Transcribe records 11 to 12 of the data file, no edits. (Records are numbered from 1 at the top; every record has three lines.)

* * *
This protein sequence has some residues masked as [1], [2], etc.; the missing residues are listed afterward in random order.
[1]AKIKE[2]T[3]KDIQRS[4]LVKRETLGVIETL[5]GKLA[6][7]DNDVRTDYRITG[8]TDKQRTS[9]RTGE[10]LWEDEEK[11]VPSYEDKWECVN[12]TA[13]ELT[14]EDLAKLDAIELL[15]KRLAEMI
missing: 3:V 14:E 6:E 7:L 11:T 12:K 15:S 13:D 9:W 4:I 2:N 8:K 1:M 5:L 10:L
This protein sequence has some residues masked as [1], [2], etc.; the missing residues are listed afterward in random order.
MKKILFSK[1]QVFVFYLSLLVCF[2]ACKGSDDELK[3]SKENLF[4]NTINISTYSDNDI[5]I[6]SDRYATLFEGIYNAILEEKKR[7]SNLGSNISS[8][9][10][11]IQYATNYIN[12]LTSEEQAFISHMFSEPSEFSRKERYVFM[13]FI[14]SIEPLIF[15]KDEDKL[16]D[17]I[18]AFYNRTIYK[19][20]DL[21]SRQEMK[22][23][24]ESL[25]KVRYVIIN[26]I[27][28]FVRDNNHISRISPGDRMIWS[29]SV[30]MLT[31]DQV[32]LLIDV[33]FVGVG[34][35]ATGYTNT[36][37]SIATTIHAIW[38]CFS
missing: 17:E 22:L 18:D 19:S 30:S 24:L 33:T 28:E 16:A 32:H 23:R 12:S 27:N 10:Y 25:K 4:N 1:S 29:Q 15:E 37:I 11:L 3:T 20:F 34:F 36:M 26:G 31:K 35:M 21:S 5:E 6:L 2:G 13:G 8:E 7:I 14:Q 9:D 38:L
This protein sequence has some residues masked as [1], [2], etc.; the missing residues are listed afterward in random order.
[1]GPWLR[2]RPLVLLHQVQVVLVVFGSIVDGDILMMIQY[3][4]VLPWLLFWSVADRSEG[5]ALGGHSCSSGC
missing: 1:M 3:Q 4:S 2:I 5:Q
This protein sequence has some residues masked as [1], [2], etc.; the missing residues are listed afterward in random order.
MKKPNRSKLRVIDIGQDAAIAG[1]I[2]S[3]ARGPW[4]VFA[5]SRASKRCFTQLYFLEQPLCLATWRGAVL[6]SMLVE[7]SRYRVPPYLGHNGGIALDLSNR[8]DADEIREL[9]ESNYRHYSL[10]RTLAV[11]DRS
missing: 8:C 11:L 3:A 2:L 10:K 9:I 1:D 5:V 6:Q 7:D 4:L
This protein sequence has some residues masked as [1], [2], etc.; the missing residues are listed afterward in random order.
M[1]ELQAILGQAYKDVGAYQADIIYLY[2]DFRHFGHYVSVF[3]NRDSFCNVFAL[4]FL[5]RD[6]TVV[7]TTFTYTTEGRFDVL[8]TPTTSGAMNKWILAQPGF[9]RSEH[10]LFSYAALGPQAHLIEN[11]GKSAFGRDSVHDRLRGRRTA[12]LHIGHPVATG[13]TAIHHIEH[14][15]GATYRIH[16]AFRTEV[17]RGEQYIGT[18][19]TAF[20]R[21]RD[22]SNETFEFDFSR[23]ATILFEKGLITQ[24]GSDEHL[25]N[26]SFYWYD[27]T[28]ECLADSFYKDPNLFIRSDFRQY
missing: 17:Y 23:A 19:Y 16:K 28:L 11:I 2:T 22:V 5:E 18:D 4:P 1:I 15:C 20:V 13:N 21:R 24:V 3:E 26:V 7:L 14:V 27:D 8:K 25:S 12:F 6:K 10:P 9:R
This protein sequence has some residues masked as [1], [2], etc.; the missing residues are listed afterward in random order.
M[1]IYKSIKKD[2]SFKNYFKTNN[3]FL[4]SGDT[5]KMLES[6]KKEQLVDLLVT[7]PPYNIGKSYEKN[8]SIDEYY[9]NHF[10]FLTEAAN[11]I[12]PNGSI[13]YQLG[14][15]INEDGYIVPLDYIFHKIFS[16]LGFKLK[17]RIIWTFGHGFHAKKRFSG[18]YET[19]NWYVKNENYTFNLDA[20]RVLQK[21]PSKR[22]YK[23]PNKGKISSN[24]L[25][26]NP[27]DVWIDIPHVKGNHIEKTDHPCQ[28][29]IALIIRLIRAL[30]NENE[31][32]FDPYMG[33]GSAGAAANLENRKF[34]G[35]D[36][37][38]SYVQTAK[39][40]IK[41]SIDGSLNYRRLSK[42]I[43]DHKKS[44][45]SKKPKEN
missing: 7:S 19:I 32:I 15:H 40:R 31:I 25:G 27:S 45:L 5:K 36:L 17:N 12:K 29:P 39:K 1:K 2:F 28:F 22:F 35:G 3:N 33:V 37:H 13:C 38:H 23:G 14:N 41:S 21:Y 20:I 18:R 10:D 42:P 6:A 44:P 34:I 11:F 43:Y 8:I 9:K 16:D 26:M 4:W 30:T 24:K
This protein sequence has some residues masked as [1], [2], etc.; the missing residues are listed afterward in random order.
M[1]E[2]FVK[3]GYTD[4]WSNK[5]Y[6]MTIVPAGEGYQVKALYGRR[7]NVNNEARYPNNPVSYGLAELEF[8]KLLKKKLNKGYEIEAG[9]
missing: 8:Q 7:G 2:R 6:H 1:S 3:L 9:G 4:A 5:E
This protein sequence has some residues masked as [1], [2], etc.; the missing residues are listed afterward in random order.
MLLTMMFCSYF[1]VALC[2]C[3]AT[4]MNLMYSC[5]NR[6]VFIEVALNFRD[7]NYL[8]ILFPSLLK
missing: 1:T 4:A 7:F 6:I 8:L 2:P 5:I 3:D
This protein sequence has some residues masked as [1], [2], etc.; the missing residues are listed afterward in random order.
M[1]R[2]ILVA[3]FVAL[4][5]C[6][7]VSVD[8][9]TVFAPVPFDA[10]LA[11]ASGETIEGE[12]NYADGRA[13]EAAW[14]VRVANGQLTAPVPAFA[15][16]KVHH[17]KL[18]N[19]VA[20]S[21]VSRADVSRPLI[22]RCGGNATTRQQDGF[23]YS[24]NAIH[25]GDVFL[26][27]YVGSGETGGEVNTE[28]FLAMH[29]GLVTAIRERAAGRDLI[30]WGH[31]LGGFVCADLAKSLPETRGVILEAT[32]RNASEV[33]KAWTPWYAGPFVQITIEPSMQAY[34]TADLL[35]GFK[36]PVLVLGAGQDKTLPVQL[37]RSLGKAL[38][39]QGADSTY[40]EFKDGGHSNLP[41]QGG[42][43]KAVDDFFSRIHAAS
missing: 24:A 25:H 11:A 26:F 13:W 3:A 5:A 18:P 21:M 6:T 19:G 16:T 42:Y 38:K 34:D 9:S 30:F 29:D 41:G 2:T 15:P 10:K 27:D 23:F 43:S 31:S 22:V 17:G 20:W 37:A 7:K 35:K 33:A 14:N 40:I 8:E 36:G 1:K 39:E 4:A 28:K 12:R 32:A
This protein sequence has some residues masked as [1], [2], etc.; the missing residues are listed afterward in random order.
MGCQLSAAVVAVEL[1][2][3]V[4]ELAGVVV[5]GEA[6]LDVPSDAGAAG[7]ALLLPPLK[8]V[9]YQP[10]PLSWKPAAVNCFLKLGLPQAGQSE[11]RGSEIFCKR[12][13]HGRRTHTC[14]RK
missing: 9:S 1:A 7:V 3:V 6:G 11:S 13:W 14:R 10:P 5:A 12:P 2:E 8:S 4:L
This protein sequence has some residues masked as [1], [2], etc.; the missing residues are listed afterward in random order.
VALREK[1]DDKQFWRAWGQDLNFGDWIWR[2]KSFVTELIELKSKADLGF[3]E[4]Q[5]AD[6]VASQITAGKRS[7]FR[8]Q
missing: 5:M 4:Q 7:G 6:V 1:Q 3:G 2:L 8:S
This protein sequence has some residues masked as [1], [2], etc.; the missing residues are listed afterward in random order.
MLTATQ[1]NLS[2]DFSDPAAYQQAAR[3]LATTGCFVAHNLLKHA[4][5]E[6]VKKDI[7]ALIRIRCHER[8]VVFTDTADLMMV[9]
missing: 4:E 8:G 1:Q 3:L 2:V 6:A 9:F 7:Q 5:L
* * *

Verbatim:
This protein sequence has some residues masked as [1], [2], etc.; the missing residues are listed afterward in random order.
VALREK[1]DDKQFWRAWGQDLNFGDWIWR[2]KSFVTELIELKSKADLGF[3]E[4]Q[5]AD[6]VASQITAGKRS[7]FR[8]Q
missing: 5:M 4:Q 7:G 6:V 1:Q 3:G 2:L 8:S
This protein sequence has some residues masked as [1], [2], etc.; the missing residues are listed afterward in random order.
MLTATQ[1]NLS[2]DFSDPAAYQQAAR[3]LATTGCFVAHNLLKHA[4][5]E[6]VKKDI[7]ALIRIRCHER[8]VVFTDTADLMMV[9]
missing: 4:E 8:G 1:Q 3:L 2:V 6:A 9:F 7:Q 5:L